A lot of statistical analysis seems to view baseball, or players, in a one dimensional way. On the whole it is better to view it as a number of intertwined variable that exist together, effecting each other. Pitching and offense are a good example. It can be shown that on a league wide level, there is a definite positive correlation between the two. In a year of strong offensive performance statistics, the pitching performance statistics will be weaker.
Below are fifty years of data, 1994 through 2013, comparing OPS to ERA and WHIP for the NL. The r value for OPS/WHIP is just over .9, for OPS/ERA it is about .96. All this make sense in that OPS correlates closely to runs scored, and ERA and WHIP correlate to runs allowed, with ERA being very closely related.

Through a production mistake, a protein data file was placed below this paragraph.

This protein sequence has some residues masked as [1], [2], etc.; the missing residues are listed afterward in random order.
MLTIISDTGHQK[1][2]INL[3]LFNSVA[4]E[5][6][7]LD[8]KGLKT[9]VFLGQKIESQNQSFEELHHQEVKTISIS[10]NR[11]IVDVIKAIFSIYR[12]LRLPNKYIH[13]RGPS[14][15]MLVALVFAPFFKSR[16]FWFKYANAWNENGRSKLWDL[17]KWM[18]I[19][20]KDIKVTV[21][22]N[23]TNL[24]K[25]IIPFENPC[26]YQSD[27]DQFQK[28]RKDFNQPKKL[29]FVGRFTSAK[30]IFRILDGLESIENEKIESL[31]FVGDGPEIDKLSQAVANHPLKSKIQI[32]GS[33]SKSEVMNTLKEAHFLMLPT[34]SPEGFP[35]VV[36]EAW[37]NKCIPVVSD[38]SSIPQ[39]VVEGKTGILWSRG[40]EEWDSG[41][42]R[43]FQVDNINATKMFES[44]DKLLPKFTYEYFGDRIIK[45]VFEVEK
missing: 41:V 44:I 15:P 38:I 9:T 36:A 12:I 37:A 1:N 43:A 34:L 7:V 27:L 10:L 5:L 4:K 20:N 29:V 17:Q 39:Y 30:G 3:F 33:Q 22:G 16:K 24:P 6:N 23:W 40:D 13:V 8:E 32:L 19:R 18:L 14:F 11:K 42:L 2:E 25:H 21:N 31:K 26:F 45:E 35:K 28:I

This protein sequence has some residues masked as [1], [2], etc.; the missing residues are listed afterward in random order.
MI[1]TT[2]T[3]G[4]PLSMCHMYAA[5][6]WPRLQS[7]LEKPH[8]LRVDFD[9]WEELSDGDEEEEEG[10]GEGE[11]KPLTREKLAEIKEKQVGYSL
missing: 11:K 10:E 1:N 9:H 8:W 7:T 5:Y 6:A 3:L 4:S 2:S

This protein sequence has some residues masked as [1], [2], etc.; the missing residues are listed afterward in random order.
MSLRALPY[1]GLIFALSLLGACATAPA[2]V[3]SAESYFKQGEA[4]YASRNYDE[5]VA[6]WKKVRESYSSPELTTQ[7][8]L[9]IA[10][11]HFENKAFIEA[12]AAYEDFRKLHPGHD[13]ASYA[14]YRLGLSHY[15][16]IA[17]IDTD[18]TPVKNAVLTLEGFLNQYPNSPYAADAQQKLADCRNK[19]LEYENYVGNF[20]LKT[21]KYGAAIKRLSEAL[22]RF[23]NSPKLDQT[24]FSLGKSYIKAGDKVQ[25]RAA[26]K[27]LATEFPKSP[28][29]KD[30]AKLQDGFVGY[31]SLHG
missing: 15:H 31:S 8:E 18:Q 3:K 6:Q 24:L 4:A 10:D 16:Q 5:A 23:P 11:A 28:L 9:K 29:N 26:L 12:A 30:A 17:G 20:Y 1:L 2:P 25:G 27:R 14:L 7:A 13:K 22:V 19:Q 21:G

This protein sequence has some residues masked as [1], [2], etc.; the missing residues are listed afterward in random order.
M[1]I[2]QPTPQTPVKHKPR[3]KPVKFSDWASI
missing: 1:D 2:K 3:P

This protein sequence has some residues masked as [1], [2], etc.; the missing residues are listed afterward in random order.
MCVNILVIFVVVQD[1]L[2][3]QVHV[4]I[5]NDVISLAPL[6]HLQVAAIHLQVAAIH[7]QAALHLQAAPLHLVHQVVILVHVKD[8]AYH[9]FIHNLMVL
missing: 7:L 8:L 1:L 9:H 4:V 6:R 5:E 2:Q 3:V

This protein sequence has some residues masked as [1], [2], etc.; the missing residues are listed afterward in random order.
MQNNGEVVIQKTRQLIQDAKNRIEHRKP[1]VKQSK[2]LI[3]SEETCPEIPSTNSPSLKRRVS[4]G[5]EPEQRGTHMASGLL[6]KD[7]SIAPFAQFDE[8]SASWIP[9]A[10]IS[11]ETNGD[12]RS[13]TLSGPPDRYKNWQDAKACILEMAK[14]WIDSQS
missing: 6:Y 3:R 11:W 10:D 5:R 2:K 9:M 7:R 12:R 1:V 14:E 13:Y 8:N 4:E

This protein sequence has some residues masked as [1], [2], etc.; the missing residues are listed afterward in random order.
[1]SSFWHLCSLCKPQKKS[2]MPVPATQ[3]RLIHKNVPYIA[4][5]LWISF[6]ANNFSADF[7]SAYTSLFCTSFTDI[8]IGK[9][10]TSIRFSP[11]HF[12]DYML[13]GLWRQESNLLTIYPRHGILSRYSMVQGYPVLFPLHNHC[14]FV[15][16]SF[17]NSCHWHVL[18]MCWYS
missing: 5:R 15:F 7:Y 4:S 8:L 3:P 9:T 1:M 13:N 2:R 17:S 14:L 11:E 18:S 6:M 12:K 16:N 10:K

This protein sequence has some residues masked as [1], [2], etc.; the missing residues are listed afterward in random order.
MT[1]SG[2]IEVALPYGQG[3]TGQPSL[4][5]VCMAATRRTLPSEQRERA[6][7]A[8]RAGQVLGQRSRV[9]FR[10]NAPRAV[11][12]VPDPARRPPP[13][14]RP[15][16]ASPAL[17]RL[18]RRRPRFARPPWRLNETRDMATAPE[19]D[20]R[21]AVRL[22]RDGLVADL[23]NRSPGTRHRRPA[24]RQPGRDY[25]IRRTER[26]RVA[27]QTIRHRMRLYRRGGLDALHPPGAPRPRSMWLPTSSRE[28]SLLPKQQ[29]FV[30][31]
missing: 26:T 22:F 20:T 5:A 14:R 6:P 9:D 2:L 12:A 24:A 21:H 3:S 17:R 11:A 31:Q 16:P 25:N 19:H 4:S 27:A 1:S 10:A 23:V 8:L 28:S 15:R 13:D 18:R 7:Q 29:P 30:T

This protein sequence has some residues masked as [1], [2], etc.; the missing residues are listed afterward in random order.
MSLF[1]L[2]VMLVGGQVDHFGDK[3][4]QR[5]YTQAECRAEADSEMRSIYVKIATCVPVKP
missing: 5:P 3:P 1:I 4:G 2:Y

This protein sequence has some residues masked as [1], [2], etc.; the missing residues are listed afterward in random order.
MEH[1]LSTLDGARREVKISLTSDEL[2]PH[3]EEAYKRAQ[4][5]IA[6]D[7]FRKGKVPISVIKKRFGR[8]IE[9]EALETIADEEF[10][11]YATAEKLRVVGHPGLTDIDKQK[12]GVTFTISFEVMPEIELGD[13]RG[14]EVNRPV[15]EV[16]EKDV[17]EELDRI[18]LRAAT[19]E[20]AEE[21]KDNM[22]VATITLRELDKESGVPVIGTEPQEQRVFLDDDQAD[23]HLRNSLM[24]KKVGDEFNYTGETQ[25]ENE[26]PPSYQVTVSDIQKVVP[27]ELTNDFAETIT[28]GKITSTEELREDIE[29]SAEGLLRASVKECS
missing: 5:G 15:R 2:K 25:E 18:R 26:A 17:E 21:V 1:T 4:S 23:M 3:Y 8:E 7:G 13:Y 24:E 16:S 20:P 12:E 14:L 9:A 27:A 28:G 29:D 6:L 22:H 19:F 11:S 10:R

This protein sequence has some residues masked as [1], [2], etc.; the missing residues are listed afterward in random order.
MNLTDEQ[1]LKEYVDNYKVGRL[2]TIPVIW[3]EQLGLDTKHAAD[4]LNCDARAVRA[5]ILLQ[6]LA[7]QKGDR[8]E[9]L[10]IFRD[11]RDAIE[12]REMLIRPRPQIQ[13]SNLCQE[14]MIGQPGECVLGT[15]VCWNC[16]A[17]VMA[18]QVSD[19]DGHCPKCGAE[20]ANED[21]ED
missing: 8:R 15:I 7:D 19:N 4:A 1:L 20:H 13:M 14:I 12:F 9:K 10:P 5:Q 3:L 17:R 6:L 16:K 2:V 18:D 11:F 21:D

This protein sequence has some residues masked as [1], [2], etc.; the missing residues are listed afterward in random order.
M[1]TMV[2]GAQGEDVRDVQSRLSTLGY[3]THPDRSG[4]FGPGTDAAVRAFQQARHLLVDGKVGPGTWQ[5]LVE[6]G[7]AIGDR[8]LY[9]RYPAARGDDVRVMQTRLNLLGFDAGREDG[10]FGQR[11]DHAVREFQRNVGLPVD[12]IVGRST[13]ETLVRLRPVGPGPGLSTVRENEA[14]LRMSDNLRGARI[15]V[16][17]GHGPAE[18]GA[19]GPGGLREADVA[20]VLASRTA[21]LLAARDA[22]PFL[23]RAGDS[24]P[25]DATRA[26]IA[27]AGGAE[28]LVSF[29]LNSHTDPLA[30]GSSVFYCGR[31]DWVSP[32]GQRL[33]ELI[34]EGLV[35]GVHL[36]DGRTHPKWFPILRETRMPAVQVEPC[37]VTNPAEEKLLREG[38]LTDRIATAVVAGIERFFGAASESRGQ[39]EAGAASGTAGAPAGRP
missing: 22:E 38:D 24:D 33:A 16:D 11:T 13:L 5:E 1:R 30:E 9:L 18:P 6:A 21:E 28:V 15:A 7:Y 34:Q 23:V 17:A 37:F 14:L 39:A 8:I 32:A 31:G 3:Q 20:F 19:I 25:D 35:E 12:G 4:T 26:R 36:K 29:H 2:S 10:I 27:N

What I find interesting is that in all the years from 1964 through 1993 the league average OPS never was above .730, league average ERA was never above 4.09 and WHIP was 1.37 or less, with the exception of 1.38 in 1970. Then from 1994 through 2009, the NL average OPS was always over .740, the league average was 4.11 or over, and the league average WHIP was 1.37 or higher. In 2010 everything reverted to the earlier range.
People can draw their own conclusions. But to me, the years from 1994 through 2009 stand out as a time when steroids slanted the game heavily toward the offense.